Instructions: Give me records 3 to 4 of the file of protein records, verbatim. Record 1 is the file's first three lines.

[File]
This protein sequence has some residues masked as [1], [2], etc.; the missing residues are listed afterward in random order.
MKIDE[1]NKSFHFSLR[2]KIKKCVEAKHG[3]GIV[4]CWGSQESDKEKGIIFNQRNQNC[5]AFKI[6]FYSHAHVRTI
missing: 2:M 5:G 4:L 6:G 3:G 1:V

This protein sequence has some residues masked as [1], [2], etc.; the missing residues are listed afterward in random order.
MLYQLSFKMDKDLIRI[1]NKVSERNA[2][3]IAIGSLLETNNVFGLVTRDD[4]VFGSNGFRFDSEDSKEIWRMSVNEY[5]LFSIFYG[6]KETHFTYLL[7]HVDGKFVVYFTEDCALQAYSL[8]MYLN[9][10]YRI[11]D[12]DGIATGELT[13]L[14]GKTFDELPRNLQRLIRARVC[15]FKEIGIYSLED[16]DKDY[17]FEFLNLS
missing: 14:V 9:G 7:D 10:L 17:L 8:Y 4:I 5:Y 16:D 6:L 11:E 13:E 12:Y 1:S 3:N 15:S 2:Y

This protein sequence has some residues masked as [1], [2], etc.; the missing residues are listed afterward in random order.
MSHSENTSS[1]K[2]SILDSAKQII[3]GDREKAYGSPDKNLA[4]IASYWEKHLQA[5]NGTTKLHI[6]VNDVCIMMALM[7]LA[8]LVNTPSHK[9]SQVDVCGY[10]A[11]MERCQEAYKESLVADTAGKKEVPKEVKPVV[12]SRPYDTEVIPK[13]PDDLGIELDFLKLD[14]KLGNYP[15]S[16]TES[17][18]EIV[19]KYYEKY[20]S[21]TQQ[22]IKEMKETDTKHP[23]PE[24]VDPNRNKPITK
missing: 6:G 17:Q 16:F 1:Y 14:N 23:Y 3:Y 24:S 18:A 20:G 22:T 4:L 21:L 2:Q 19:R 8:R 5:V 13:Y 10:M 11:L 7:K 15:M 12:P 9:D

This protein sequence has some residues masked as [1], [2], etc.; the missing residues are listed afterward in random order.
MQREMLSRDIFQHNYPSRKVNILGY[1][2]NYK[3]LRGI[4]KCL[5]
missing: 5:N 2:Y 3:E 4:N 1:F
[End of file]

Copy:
This protein sequence has some residues masked as [1], [2], etc.; the missing residues are listed afterward in random order.
MSHSENTSS[1]K[2]SILDSAKQII[3]GDREKAYGSPDKNLA[4]IASYWEKHLQA[5]NGTTKLHI[6]VNDVCIMMALM[7]LA[8]LVNTPSHK[9]SQVDVCGY[10]A[11]MERCQEAYKESLVADTAGKKEVPKEVKPVV[12]SRPYDTEVIPK[13]PDDLGIELDFLKLD[14]KLGNYP[15]S[16]TES[17][18]EIV[19]KYYEKY[20]S[21]TQQ[22]IKEMKETDTKHP[23]PE[24]VDPNRNKPITK
missing: 6:G 17:Q 16:F 1:Y 14:N 23:Y 3:Y 24:S 18:A 20:G 22:T 4:L 21:L 2:Q 19:R 8:R 5:V 13:Y 10:M 11:L 7:K 15:M 12:P 9:D

This protein sequence has some residues masked as [1], [2], etc.; the missing residues are listed afterward in random order.
MQREMLSRDIFQHNYPSRKVNILGY[1][2]NYK[3]LRGI[4]KCL[5]
missing: 5:N 2:Y 3:E 4:N 1:F